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PECARN Pie: DKA and Fluids Part 1

Nathan Kuppermann, MD, MPH and Solomon Behar, MD
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Sol and Nate Kuppermann, Professor of Emergency Medicine and Pediatrics at UC Davis, discuss fluid management and risk for cerebral edema in pediatric patients with DKA.

  • In a 2001 retrospective case control study, Dr. Glaser et al. found that the four risk factors associated with the development of cerebral edema in a child presenting with diabetic ketoacidosis (DKA) are:

    • degree of acidosis

    • severity of dehydration

    • failure of sodium to correct as the glucose normalizes

      • The thought is that these children have had a cerebral insult prior to presentation resulting in cerebral salt wasting. 

    • administration of bicarbonate 

    • Fluid was not a factor. 

  • Historically, we were taught that the cause of brain injury and subsequent edema that occurs during DKA is related to the difference in osmoles between the serum and the brain cells: as fluids are administered, the serum osmolarity drops causing fluid to move into the brain cell. 

  • The more current hypothesis is that DKA is an inflammatory state; the patient takes an insult with hypoperfusion in the setting of inflammation and it is these two factors that set them up for vasogenic edema (i.e. accumulation of fluid outside of the cell). Imaging confirms that the brain suffers a hypoperfusion-reperfusion type of injury during DKA.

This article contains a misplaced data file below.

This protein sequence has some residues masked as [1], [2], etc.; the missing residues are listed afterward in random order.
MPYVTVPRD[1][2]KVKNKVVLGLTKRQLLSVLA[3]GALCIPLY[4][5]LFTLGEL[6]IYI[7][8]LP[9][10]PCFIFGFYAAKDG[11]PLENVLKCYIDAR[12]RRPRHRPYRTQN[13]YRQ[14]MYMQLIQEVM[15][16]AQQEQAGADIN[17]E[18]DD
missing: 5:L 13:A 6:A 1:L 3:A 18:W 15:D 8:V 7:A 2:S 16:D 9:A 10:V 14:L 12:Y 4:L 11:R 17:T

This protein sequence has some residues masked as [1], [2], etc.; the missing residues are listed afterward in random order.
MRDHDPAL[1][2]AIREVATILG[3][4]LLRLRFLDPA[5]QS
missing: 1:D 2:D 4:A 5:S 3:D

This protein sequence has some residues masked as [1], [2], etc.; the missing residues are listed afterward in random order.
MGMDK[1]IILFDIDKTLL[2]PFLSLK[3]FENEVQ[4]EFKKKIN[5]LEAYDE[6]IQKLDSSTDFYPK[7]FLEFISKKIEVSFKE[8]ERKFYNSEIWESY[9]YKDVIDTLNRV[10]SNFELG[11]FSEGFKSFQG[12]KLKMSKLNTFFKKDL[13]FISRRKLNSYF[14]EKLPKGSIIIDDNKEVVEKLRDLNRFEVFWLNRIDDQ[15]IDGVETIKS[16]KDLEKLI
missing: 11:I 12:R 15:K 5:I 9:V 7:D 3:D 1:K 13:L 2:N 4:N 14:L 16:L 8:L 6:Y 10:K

• In 2018, a randomized control trial was done that examined the effects of the rate of administration and the sodium chloride content of IV fluids on neurologic outcomes in children with DKA.

    • Approximately 1,400 children presenting with DKA were randomly assigned to one of four treatment groups in a 2-by-2 factorial design (0.9% or 0.45% sodium chloride content and rapid or slow rate of administration). 

    • Clinically apparent brain injury during treatment for DKA occured in 12 patients (approximately 1%). 

    • The primary outcome looked at was a decline in mental status using a sustained Glasgow Coma Scale score of <14 as a surrogate measure. Additionally, short-term memory testing was followed as a secondary outcome given that the part of the brain that is most susceptible to hypoperfusion-reperfusion injury is the hippocampus.

  • The conclusion of the study was that neither the rate of administration nor the sodium chloride content of IV fluids significantly influenced neurologic outcomes in children with DKA.

    • The data suggests that in the sickest patients, faster fluids may be better. 

  • Dr. Kuppermann advises using an insulin drip instead of an insulin bolus given that the latter can cause rapid electrolyte changes. 

  • Monitor children presenting with DKA closely throughout treatment as 0.5 to 1% will have neurological decompensation. Watch not only the patient’s vital signs and mental status but also their sodium level because failure of the sodium to correct as blood sugar normalizes is one of the blood markers suggesting that cerebral insult has already happened.

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Hippo Peds RAP March 2021 Written Summary 177 KB - PDF

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